New-Home Costs Skyrocketing – and Not Just Due to Lumber

While lumber costs deserve a lot of the blame for the rising price of new homes, other things – crude oil (paint), drywall, ceramic tile -are also more expensive.

NEW YORK – The U.S. Bureau of Labor Statistic’s producer-price index reveals record prices for granite, insulation, concrete blocks and common brick for 2021. And as the prices for raw materials used to build homes rises, so do the costs of home improvement projects.

Lumber, one of the biggest costs in homebuilding after land and labor, has never been more expensive at more than twice the typical price for this time of year.

Crude oil, a starting point for paint, drain pipes, roof shingles and flooring, has shot up more than 80% since October.

Copper – used for waterpipes in many homes – costs about a third more than it did in the autumn. Drywall and ceramic tiles are short of record prices but have also climbed.

The National Association of Home Builders says rising lumber prices alone have added $24,000 to the cost of building the average single-family home and about $9,000 per apartment.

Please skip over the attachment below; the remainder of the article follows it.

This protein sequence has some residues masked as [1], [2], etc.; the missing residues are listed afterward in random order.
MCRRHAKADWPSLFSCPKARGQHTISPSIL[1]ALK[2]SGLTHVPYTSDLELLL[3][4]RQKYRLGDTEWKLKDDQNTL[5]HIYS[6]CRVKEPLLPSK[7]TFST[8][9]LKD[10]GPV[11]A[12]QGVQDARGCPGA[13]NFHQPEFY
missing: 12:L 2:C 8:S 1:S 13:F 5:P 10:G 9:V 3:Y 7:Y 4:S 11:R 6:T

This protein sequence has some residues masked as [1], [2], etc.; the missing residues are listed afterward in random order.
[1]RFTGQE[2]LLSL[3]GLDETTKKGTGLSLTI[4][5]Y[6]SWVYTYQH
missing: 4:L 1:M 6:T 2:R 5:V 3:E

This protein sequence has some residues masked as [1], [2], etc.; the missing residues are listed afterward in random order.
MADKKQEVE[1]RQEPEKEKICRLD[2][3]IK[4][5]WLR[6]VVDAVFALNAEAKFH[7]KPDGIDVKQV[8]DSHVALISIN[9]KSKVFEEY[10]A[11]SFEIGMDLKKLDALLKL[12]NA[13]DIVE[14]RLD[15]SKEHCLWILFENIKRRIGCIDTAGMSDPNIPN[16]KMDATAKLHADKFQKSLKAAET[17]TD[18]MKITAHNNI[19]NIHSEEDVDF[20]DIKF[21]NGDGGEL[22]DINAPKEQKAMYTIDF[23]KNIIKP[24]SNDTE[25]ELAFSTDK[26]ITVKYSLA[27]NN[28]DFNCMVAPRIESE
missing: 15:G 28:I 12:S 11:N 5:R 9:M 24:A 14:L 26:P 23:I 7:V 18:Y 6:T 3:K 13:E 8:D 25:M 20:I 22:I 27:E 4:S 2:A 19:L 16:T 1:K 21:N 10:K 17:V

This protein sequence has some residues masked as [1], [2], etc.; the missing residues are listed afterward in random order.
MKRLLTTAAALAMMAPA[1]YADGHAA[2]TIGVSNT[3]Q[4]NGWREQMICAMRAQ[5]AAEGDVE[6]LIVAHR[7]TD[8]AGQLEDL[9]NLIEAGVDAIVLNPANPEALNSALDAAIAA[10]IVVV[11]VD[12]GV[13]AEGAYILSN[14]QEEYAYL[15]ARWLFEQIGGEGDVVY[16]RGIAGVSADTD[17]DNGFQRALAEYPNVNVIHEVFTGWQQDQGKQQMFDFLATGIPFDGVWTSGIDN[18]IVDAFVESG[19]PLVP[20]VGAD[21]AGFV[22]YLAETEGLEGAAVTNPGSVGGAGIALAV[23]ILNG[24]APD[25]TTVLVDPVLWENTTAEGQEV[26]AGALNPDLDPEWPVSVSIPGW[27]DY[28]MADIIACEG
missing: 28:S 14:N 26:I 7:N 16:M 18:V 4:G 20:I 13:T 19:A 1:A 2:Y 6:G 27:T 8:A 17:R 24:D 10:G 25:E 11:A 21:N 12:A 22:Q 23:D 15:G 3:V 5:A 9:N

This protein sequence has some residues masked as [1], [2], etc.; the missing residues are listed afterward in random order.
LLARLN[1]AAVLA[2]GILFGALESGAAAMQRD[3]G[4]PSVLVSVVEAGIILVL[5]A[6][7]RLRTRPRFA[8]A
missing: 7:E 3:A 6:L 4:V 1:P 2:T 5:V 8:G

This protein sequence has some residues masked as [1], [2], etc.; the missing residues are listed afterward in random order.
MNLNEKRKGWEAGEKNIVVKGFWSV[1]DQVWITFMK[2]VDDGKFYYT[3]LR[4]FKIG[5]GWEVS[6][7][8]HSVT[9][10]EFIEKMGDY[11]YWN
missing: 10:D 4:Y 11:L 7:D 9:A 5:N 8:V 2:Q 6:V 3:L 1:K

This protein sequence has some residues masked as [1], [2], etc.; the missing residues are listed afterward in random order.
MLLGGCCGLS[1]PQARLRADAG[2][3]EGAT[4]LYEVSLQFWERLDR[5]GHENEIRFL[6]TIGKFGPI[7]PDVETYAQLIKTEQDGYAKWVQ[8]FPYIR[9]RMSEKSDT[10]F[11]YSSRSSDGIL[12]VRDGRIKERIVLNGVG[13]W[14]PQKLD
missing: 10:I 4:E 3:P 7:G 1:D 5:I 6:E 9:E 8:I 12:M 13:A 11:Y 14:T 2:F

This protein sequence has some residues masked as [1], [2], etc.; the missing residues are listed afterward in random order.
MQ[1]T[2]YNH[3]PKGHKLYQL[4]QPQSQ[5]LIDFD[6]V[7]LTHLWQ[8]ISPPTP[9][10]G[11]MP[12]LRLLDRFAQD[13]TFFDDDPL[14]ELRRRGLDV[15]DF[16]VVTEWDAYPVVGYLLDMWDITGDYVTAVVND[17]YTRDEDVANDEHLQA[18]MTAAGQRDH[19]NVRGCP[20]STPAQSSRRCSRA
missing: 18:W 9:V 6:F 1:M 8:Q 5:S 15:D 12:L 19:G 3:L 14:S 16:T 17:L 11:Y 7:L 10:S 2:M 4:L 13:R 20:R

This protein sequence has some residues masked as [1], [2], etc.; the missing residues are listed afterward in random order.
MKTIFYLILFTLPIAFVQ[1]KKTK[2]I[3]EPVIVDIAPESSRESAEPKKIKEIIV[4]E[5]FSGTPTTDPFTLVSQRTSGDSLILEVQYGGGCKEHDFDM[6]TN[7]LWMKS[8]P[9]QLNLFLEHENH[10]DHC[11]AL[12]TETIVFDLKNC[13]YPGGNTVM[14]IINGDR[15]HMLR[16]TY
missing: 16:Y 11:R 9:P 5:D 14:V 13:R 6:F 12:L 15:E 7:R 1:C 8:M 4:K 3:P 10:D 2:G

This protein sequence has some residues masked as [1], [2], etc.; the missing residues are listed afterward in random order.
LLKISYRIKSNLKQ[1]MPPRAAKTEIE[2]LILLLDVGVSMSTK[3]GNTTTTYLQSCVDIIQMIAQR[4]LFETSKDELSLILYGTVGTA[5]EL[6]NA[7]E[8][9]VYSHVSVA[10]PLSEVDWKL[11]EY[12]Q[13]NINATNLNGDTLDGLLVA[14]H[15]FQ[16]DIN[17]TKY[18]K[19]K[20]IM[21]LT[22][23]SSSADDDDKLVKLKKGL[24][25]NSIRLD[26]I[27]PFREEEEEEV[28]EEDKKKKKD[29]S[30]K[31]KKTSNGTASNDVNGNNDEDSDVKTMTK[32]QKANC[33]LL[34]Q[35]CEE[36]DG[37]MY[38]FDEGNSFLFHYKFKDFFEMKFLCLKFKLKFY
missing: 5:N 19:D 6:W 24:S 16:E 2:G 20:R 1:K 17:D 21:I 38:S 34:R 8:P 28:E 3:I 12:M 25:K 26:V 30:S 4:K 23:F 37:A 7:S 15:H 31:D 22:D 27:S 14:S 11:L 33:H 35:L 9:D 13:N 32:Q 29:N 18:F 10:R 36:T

On the plus side, rock-bottom mortgage rates have made homeownership more affordable, and lower household spending during the lockdown and federal stimulus checks have helped people accumulate down payments. Many however, went on a remodeling bender further straining the U.S. supply of building materials. Overall, Americans pocketed $152.7 billion from cash-out refinancing last year.

Due in part to the remodeling, building suppliers dealt with slowdowns during the lockdowns, but they haven’t been able to catch up, especially since building permits for residential construction are being issued at the highest rate since 2006.

Source: Wall Street Journal (03/17/21) Dezember, Ryan; Quiroz-Gutierrez, Marco

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